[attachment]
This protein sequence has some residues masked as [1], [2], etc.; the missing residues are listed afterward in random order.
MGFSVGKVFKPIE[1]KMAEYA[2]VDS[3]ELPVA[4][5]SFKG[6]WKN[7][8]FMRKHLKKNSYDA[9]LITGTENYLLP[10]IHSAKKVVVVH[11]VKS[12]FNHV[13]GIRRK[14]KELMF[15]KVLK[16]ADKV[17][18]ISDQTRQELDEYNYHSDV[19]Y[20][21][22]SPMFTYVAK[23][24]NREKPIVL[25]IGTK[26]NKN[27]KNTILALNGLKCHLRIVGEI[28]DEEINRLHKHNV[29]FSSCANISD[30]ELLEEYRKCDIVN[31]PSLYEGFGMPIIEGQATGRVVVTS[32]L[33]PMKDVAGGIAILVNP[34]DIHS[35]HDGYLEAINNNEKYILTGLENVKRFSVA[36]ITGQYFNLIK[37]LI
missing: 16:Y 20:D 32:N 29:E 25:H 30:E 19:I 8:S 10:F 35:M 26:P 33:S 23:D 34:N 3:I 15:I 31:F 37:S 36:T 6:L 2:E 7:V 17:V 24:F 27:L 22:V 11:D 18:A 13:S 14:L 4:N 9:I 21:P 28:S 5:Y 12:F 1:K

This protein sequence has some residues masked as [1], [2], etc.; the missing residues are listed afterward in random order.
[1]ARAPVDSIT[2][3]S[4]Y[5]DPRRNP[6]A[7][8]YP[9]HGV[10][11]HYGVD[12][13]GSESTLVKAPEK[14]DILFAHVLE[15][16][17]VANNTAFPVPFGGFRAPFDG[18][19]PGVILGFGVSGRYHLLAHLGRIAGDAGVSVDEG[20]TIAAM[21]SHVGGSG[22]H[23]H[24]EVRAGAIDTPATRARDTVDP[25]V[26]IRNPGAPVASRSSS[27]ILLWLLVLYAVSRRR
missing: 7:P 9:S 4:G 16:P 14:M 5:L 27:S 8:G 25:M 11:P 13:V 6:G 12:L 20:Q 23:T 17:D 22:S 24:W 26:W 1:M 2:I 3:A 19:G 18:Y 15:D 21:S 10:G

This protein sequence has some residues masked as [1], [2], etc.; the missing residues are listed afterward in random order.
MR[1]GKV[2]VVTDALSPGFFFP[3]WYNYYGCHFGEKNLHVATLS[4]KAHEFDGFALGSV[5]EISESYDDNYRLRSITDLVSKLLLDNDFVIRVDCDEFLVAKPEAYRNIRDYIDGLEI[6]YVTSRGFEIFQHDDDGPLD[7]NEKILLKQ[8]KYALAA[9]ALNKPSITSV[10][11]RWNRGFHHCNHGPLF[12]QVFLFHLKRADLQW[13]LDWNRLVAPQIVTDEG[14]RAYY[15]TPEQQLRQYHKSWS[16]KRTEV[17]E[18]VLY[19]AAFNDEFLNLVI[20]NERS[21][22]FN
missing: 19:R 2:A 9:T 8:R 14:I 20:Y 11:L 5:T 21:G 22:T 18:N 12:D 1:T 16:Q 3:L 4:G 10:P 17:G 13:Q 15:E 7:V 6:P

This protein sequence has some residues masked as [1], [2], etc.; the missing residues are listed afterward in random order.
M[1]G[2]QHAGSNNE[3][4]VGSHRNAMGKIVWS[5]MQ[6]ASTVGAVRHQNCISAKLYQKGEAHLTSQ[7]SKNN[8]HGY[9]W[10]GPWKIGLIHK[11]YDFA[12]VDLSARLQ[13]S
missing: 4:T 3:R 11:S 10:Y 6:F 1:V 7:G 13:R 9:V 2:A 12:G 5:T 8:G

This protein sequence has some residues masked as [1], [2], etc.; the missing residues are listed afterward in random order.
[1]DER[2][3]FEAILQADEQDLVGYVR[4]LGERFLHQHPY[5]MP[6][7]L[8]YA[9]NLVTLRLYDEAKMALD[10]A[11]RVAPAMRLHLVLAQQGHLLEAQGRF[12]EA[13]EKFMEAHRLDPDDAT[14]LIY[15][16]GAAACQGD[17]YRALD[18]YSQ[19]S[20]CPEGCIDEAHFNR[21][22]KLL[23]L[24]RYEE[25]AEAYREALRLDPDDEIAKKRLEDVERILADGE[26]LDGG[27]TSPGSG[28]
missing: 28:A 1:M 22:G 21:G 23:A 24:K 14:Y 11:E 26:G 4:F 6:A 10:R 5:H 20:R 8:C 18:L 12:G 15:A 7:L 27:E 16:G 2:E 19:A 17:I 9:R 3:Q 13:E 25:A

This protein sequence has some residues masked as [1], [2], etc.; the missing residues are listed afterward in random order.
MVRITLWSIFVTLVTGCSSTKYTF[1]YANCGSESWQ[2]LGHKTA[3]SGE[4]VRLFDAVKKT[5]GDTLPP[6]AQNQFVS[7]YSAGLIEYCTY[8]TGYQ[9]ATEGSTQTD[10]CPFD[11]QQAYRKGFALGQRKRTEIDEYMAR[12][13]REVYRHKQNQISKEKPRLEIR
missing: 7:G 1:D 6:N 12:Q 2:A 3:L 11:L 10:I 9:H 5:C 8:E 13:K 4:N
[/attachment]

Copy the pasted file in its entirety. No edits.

This protein sequence has some residues masked as [1], [2], etc.; the missing residues are listed afterward in random order.
MGFSVGKVFKPIE[1]KMAEYA[2]VDS[3]ELPVA[4][5]SFKG[6]WKN[7][8]FMRKHLKKNSYDA[9]LITGTENYLLP[10]IHSAKKVVVVH[11]VKS[12]FNHV[13]GIRRK[14]KELMF[15]KVLK[16]ADKV[17][18]ISDQTRQELDEYNYHSDV[19]Y[20][21][22]SPMFTYVAK[23][24]NREKPIVL[25]IGTK[26]NKN[27]KNTILALNGLKCHLRIVGEI[28]DEEINRLHKHNV[29]FSSCANISD[30]ELLEEYRKCDIVN[31]PSLYEGFGMPIIEGQATGRVVVTS[32]L[33]PMKDVAGGIAILVNP[34]DIHS[35]HDGYLEAINNNEKYILTGLENVKRFSVA[36]ITGQYFNLIK[37]LI
missing: 16:Y 20:D 32:N 29:E 25:H 30:E 19:I 8:S 10:F 35:M 26:P 33:S 23:D 34:N 3:I 15:I 31:F 37:S 36:T 6:L 2:E 7:V 17:V 24:F 27:L 22:V 11:D 18:A 13:S 14:L 4:N 9:I 21:P 28:S 5:Y 12:F 1:K

This protein sequence has some residues masked as [1], [2], etc.; the missing residues are listed afterward in random order.
[1]ARAPVDSIT[2][3]S[4]Y[5]DPRRNP[6]A[7][8]YP[9]HGV[10][11]HYGVD[12][13]GSESTLVKAPEK[14]DILFAHVLE[15][16][17]VANNTAFPVPFGGFRAPFDG[18][19]PGVILGFGVSGRYHLLAHLGRIAGDAGVSVDEG[20]TIAAM[21]SHVGGSG[22]H[23]H[24]EVRAGAIDTPATRARDTVDP[25]V[26]IRNPGAPVASRSSS[27]ILLWLLVLYAVSRRR
missing: 7:P 9:S 4:G 16:P 14:M 5:L 27:S 8:G 25:M 11:P 13:V 6:G 12:L 20:Q 23:T 17:D 22:S 24:W 26:W 1:M 2:I 3:A 19:G 18:Y 15:D 21:S 10:G

This protein sequence has some residues masked as [1], [2], etc.; the missing residues are listed afterward in random order.
MR[1]GKV[2]VVTDALSPGFFFP[3]WYNYYGCHFGEKNLHVATLS[4]KAHEFDGFALGSV[5]EISESYDDNYRLRSITDLVSKLLLDNDFVIRVDCDEFLVAKPEAYRNIRDYIDGLEI[6]YVTSRGFEIFQHDDDGPLD[7]NEKILLKQ[8]KYALAA[9]ALNKPSITSV[10][11]RWNRGFHHCNHGPLF[12]QVFLFHLKRADLQW[13]LDWNRLVAPQIVTDEG[14]RAYY[15]TPEQQLRQYHKSWS[16]KRTEV[17]E[18]VLY[19]AAFNDEFLNLVI[20]NERS[21][22]FN
missing: 19:R 2:A 9:T 8:R 14:I 20:Y 11:L 5:T 21:G 22:T 18:N 12:D 1:T 16:Q 3:L 4:G 10:P 17:G 13:Q 15:E 7:V 6:P

This protein sequence has some residues masked as [1], [2], etc.; the missing residues are listed afterward in random order.
M[1]G[2]QHAGSNNE[3][4]VGSHRNAMGKIVWS[5]MQ[6]ASTVGAVRHQNCISAKLYQKGEAHLTSQ[7]SKNN[8]HGY[9]W[10]GPWKIGLIHK[11]YDFA[12]VDLSARLQ[13]S
missing: 4:T 3:R 11:S 10:Y 6:F 1:V 7:G 13:R 9:V 2:A 12:G 5:T 8:G

This protein sequence has some residues masked as [1], [2], etc.; the missing residues are listed afterward in random order.
[1]DER[2][3]FEAILQADEQDLVGYVR[4]LGERFLHQHPY[5]MP[6][7]L[8]YA[9]NLVTLRLYDEAKMALD[10]A[11]RVAPAMRLHLVLAQQGHLLEAQGRF[12]EA[13]EKFMEAHRLDPDDAT[14]LIY[15][16]GAAACQGD[17]YRALD[18]YSQ[19]S[20]CPEGCIDEAHFNR[21][22]KLL[23]L[24]RYEE[25]AEAYREALRLDPDDEIAKKRLEDVERILADGE[26]LDGG[27]TSPGSG[28]
missing: 28:A 1:M 22:G 21:G 23:A 24:K 14:Y 11:E 26:G 4:F 6:A 10:R 5:H 20:R 8:C 18:L 12:G 15:A 7:L 27:E 16:G 2:E 19:A 17:I 9:R 3:Q 13:E 25:A

This protein sequence has some residues masked as [1], [2], etc.; the missing residues are listed afterward in random order.
MVRITLWSIFVTLVTGCSSTKYTF[1]YANCGSESWQ[2]LGHKTA[3]SGE[4]VRLFDAVKKT[5]GDTLPP[6]AQNQFVS[7]YSAGLIEYCTY[8]TGYQ[9]ATEGSTQTD[10]CPFD[11]QQAYRKGFALGQRKRTEIDEYMAR[12][13]REVYRHKQNQISKEKPRLEIR
missing: 7:G 1:D 6:N 12:Q 2:A 3:L 11:L 10:I 9:H 5:C 8:E 13:K 4:N